My tours of my book holdings have temporarily been suspended because my basement now looks like the lair of a madman (which of course it is). After emptying out book vault #67 (just a slight exaggeration) I now find virtually every foot of space (and there's quite a bit of territory there) covered with books and magazines. Since I still haven't been able to determine the source of the water (no visible leaks in pipes and it hadn't rained in two weeks before the event) I have held off moving the books back.

One thing came out of this adventure though. Although a lot of books were marginally affected, a few that I didn't want to throw away got pretty wet. If you put them outside in the sun, you can bring them back to life (they won't look pretty though) and they won't have any dreaded mold. You've just got to make sure they get plenty of air (a couple I had in a box did get moldy) and they'll be just fine. One last word of advice: don't drag this process on for more than a month or so. My wife finally got tired of looking at the books and magazines sitting under my porch (needing only another airing or two) and threw them out one day. The biggest loss was about five thousand pages of stuff I had xeroxed over the last couple of years. Actually the ones I'm gonna miss most are the articles from The New England Journal of Medicine. Yeah, I guess I am a madman.

Tuesday, July 05, 2005

Discounts Make the Heart Grow Fonder

It would be easy to cure my "book problem." If only Barnes & Noble and Borders (to mention nothing of The Strand) would only cooperate. If only all books were sold at full list price. That is my dream but it doesn't look likely that we'll ever see that scenario again. The economy is in the toilet and isn't coming out anytime soon (if ever). The fact that the yield on the ten year treasury note is almost three-quarters of a point below what I can get on a five year CD is an ominous sign indeed.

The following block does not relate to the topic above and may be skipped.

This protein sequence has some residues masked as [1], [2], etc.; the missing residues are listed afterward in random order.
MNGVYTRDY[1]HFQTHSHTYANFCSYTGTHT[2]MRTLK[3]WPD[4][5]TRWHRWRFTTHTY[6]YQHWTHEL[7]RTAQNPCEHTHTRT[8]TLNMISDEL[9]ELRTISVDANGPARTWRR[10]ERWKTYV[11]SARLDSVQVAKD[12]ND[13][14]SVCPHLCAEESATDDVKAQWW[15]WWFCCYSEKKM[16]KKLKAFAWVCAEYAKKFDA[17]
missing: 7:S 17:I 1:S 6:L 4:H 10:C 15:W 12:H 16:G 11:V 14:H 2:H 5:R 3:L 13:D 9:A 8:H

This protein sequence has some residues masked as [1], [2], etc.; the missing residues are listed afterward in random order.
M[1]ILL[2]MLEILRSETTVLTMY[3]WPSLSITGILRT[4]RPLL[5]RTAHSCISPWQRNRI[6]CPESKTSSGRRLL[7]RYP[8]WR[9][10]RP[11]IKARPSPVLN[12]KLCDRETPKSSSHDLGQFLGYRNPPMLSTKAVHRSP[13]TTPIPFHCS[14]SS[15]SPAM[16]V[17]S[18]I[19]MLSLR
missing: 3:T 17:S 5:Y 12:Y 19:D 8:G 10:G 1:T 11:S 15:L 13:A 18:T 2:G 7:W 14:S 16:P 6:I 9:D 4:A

I'm trying to remember the last book I bought at full retail and I can't. It's been a long long time. I can't even remember the last book I bought at 10% off with my Barnes & Noble Reader's Advantage card. I will buy a book though when they throw in an additional 10 % off (20% off total) but 25% off is better and when Borders sends out those 30% off coupons, well I've just got to help the cause if they're being that generous. I'm a sucker for 50% off at the Strand and don't even get me started about those dollar books at the Strand annex. I got a momentary good feeling there the other day when a rather normal looking young lady fairly zipped through the dollar tables pulling out five or six books to my every one. I kind of felt like the guys at the Indy 500 trying to figure out how an attractive young lady could leave them in the dust. For a moment I thought of questioning her about her purchases (she had 200 or so books put aside in mere minutes) but I was afraid she'd tell me she was buying them for resale. Better to delude myself that there was somebody worse off with dollar books. Far far worse off.

Borders had no sooner finished pumping up their second quarter revenue with a end of June 30% off a book offer when they came up with a way to give the third quarter an opening jolt. When you bought a book at 30% off, you got a coupon good in July for 25% off a DVD. How sick is that? And why am I even telling you this since everybody is probably falling victim to these consumer traps.